Tag Archives: toys

My Special Aflac Duck Helps Kids with Cancer

Aflac’s cute mascot, the talking duck, does more than just try to sell insurance. The company has been committed to caring and treating children with cancer for more than 22 years; donating $120 million over that period. In its latest effort, Aflac worked with digital design and story-telling firm Sproutel to create My Special Aflac Duck, giving a stuffed toy the robotic treatment to help the duck comfort children’s cancer patients and make a positive change in the lives of children with childhood cancer.

There are more than 11,000 cases of childhood cancer annually in the U.S., and on average, children go through 1,000 days of treatment. More than most patients, children need emotional support to go through treatments, to communicate their feelings to caregivers, and not feel helpless in the face of cancer.

My Special Aflac Duck integrates social robotics into the field of medicine. With four patents pending (and a design award from 2018 CES), My Special Aflac Duck gives kids with cancer the chance to find joy by playing with it; helps kids engage by playing soothing sounds and calming heartbeats; and helps kids connect by being able to treat Duck just like they are being treated with IV and medicine. A special backpack provided with Duck includes an IV and emoji badges that help communicate feelings.

Duck has five touch sensors that help it connect with children through its facial expressions, sounds, and movements. It also has a special app that lets kids design special places to go to virtually where they can find comfort and joy.

Quack in support of helping children with cancer!

Group Activities and Discussion Questions:

  1. Discuss how companies can be socially responsible in their communities.
  2. Show The Verge’s video story about the Duck: https://youtu.be/LQy-qn_JMoM
  3. Show Aflac’s Web site for Duck: https://aflacchildhoodcancer.org/
  4. Sproutel’s Web site contains additional information on Jerry the Bear (diabetes care for children): https://www.sproutel.com/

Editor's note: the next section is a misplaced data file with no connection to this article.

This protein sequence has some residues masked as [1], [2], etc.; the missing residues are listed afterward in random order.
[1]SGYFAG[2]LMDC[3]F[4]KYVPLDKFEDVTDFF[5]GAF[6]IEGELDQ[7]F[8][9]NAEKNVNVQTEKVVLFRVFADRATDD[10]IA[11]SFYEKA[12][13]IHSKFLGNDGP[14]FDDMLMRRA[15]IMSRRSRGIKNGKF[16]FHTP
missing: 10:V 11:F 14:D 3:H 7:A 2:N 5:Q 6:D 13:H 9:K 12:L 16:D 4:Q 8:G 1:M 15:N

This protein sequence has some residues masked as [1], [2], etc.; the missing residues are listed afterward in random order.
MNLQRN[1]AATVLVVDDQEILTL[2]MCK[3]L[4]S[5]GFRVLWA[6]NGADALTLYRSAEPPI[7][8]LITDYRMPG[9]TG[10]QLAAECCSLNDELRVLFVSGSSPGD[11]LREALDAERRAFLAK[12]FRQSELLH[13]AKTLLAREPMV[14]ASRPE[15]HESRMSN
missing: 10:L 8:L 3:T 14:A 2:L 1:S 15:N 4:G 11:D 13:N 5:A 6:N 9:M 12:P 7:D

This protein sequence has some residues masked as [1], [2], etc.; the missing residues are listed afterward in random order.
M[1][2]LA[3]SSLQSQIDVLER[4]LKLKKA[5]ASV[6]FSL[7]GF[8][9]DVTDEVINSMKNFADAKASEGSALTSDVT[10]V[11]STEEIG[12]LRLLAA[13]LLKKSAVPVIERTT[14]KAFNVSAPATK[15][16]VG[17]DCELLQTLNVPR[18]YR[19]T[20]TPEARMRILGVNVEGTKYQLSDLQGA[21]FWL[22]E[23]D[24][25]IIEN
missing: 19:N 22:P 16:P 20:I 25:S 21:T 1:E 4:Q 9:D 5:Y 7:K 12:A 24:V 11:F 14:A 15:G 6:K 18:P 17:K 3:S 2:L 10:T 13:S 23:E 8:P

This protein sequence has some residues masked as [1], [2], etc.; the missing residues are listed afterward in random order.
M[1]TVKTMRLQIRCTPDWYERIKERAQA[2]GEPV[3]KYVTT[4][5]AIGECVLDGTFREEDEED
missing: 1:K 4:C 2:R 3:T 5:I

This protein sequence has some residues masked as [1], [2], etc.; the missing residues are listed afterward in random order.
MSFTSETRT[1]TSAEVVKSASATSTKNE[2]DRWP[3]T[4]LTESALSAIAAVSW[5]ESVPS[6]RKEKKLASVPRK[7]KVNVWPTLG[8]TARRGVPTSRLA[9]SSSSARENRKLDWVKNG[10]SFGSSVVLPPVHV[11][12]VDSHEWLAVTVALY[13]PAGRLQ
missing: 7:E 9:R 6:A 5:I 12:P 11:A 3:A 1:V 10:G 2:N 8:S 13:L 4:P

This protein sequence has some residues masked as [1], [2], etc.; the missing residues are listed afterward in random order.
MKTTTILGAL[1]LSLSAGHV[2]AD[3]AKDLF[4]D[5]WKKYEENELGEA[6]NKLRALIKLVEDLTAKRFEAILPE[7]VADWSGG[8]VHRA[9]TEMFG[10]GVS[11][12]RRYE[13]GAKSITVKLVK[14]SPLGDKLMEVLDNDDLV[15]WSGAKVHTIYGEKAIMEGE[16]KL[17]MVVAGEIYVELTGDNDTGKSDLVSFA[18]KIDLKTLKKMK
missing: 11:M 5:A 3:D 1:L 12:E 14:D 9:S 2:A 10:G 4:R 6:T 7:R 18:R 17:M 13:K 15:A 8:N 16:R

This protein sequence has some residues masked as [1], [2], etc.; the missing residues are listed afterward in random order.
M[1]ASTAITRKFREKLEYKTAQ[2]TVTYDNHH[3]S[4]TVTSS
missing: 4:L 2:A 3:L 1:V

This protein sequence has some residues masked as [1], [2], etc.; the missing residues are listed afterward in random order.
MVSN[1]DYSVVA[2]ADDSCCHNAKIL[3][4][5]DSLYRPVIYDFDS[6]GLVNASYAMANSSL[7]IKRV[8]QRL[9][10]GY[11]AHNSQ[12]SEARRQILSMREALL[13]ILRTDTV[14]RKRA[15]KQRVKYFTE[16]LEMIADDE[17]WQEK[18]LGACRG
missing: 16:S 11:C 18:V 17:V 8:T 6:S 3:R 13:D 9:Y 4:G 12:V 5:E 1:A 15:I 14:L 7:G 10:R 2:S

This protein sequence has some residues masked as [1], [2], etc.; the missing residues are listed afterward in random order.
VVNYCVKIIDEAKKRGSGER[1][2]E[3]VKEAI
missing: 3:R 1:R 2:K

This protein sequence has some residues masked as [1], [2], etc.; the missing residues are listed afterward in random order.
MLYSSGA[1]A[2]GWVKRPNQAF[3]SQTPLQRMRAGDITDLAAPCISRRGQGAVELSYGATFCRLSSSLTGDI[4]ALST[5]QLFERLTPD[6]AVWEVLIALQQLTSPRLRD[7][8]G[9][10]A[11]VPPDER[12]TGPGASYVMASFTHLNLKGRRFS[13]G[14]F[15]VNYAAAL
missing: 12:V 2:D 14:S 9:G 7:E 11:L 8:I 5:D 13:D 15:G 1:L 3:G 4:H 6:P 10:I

5. In teams, have students select an illness that affects youths. What could they develop to help these young patients cope with their illnesses?
  6. What companies could partner with them on the initiative. Why?
  7. Finally, as an option, there is a 10-minute TED Talk by the founder of Sproutel about how play can help children to deal with illness: https://www.ted.com/watch/ted-institute/ted-ibm/aaron-horowitz-can-a-teddybear-change-how-children-relate-to-their-own-disease

Source:  Hutchinson, M. (8 Jan. 2018) Robotic duck aims to help kids cope with cancer. Associated Press.

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A Ken Doll for Today’s Kids

To tell a good story and engage with a wide range of audiences, it requires a diverse set of characters. They have to look and act different. It would be a boring story if everyone was the same.

That’s one reason why Mattel has added new dolls to its Barbie collection. The latest addition is a series of different Ken dolls, with different body types, skin colors, eye colors, and hair styles. Kids can now select Ken with a ‘man bun’, cornrows, and freckles. It might make us smile to see Ken with a man bun hair style, but Mattel now has a wider number of Barbie styles than ever before. In total:

  • 40 new dolls
  • 7 body types
  • 11 skin tones
  • 28 hairstyles
  • 100+ diverse looks